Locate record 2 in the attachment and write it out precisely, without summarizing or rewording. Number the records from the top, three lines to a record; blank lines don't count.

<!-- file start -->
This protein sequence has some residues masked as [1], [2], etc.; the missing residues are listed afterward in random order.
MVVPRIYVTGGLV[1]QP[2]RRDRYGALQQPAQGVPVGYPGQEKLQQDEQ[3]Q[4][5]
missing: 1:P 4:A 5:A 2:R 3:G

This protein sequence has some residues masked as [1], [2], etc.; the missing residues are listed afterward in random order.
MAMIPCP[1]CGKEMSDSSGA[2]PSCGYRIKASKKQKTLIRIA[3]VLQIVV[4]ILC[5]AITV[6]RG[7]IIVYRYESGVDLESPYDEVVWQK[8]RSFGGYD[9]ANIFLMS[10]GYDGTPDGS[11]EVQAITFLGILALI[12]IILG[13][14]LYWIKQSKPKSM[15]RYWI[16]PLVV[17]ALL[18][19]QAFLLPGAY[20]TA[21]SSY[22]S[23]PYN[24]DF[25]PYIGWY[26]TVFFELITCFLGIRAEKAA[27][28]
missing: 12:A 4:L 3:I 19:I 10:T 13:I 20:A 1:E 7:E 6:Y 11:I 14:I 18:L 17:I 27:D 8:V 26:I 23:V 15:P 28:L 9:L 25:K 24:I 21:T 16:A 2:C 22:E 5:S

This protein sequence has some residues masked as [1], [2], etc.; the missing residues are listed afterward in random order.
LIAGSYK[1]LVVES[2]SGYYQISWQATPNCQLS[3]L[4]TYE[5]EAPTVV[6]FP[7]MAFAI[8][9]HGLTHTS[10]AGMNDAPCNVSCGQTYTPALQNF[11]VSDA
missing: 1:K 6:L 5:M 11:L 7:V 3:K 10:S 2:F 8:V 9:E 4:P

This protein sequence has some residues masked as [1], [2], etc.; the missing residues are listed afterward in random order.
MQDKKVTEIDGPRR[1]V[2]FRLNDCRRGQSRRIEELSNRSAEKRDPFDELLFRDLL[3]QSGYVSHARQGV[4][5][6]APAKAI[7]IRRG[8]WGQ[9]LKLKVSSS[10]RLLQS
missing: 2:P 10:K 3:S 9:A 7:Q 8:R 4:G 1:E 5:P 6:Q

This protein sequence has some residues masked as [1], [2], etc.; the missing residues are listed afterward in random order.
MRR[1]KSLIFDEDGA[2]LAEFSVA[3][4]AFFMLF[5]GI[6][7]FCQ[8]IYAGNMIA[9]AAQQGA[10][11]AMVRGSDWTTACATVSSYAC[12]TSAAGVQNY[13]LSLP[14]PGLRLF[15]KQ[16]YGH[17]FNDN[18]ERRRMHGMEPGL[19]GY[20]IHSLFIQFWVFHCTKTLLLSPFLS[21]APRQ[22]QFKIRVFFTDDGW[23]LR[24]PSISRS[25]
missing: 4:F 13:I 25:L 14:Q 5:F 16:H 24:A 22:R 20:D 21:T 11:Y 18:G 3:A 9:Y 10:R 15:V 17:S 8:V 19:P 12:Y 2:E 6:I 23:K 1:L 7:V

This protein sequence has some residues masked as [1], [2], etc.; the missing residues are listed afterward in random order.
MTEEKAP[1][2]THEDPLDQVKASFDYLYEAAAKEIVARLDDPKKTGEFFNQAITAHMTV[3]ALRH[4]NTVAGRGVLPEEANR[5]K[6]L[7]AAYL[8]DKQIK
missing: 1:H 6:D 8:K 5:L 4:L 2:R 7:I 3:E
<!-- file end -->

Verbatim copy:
This protein sequence has some residues masked as [1], [2], etc.; the missing residues are listed afterward in random order.
MAMIPCP[1]CGKEMSDSSGA[2]PSCGYRIKASKKQKTLIRIA[3]VLQIVV[4]ILC[5]AITV[6]RG[7]IIVYRYESGVDLESPYDEVVWQK[8]RSFGGYD[9]ANIFLMS[10]GYDGTPDGS[11]EVQAITFLGILALI[12]IILG[13][14]LYWIKQSKPKSM[15]RYWI[16]PLVV[17]ALL[18][19]QAFLLPGAY[20]TA[21]SSY[22]S[23]PYN[24]DF[25]PYIGWY[26]TVFFELITCFLGIRAEKAA[27][28]
missing: 12:A 4:L 3:I 19:I 10:T 13:I 20:A 1:E 7:E 6:Y 11:I 14:I 18:L 17:I 27:D 8:V 26:I 23:V 15:P 28:L 9:L 25:K 24:I 21:T 16:A 2:C 22:E 5:S